Is Your Website ADA Compliant?
The ADA strives to provide equal opportunity to the millions of United States residents that have some type of disability. Title III of the ADA mandates that all “places of public accommodation” are legally required to remove any “access barriers” that would hinder a disabled person’s access to a business’s goods or services. Since the act was signed in 1990, it has helped make public places more accessible for the disabled. Accommodations like elevators, ramps, and handicapped parking spots are available because of the ADA. When it was initially enacted, “access barriers” meant literal barriers like stairs. But the importance of the Internet in our every day lives is increasing and a better online experience for all types of people has become a priority. That’s why in 2010, the US Department of Justice issued an Advanced Notice of Proposed Rulemaking stating they were going to amend the language in Title III of the ADA to ensure it would also apply to website accessibility.
What is ADA Compliance?
ADA stands for The Americans with Disabilities Act. It’s a comprehensive civil rights law that was put in place to protect individuals with disabilities from discrimination. In January 2018, new federal regulations went into effect. All federal institutions’ websites needed to meet AA compliance on all items in WCAG 2.0 by that time.
Who Needs to be Compliant?
The ADA requires businesses and corporations to provide all their clients with access to the same services, including websites, apps, and electronic media. Aiming for level AAA compliance is ideal but being AA compliant is acceptable for most small businesses. Schools, hospitals, and publicly funded institutions must maintain AAA compliance to fully protect themselves for litigation and to protect their reputation. From a business point of view, it’s beneficial for a company to be accessible to all potential clients and consumers. Alienating people with disabilities will only cause a business to lose potential clients.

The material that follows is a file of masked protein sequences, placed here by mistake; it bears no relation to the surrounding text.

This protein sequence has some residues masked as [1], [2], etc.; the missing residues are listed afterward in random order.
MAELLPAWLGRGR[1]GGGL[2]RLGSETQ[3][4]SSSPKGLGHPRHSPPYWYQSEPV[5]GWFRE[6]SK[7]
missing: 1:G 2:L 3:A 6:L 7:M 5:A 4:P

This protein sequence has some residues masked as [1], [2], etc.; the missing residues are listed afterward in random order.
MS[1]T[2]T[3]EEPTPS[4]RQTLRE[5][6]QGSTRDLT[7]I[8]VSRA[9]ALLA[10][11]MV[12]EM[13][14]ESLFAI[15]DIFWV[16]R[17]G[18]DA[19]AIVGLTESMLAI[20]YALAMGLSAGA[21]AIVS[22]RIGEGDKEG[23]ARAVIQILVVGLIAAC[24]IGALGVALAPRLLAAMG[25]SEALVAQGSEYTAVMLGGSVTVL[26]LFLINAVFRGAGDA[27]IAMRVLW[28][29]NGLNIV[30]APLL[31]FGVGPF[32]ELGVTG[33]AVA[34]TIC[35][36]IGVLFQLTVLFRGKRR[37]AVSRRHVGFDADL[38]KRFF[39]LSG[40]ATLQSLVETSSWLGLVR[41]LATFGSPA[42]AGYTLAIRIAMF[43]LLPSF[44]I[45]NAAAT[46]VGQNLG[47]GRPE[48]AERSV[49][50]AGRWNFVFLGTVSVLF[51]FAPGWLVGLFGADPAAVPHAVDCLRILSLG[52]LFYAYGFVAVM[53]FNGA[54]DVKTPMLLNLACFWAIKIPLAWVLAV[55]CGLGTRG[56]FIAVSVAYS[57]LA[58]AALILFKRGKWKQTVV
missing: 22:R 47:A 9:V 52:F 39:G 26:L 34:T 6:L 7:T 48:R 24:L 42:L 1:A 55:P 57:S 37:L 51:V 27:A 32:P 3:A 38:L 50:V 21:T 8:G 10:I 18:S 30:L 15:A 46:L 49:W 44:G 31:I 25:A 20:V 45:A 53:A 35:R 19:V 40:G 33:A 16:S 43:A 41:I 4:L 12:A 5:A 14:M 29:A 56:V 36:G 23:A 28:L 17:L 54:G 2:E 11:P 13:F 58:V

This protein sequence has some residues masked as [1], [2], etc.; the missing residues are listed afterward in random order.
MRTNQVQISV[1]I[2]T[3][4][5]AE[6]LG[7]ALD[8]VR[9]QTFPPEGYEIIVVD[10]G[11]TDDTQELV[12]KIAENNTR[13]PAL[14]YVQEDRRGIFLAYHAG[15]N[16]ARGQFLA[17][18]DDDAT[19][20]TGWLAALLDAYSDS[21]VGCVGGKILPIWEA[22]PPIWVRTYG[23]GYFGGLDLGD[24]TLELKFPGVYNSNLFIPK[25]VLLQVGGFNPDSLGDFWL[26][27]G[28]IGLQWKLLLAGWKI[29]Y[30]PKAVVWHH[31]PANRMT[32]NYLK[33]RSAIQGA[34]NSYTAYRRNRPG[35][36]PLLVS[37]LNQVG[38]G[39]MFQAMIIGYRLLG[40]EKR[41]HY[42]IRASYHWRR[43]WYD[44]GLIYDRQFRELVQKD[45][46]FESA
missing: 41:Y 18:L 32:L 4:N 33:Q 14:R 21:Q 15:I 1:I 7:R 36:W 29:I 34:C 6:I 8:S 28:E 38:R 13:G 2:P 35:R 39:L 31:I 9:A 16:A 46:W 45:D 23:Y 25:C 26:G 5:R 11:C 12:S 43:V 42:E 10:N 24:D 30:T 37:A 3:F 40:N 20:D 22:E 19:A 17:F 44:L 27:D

How to Become ADA Compliant
There isn’t one legal definition of ADA compliance because the requirements are still being created through various court cases. The ADA only provides direction on some of the most common issues, but not all of them. The guidelines aren’t official and will probably change in the future. As of right now, most companies are using the guidelines provided by WCAG 2.0 to be either A or AA compliant. Most businesses already meet most of the criteria and others will only need a web developer to bring their websites up to par. On the other hand, there are some things that are much more difficult to fix depending on the situation.
Level A Compliance
- Level A Compliance includes basic guidelines that enhance website accessibility:
- Media players should contain a link to site where the software can be downloaded.
- “Skip navigation” functionality should allow users to access content easily.
- Users should be notified of any invalid information they enter.
- Photos should include alternative text readable by screen reader software.
- Video content should have text captions.
- Video/audio content should have text transcripts or descriptions.
- Look of website should not rely only on color.
- Page titles should thoroughly describe the page content.
- Links should be clearly named.
- Automatically played audio can be stopped immediately.
- Use “strong” and “em” tags instead of “b” and “i” tags.
- No empty links or heading tags.
- Headings should appear in a logical order.
- Users should be notified of any time limits.
- All pages must have a language code in header.
- Forms contain labels and legends that are readable by screen reader software.
- Content that automatically scrolls, flashes, or blinks can be disabled.
- Website should be free of strobe effects or rapidly flashing colors or animations.
- Interactive elements shouldn’t affect readability or layout of webpage.
- Website can be navigated using the keyboard.
- Keyboard focus shouldn’t lock on to any specific page element.
- Website should pass W3C HTML validation without any major errors.
Level AA Compliance
Level AA is more advanced compared to Level A and is the second level required for full ADA compliance:
- Website pages can be accessed multiple ways.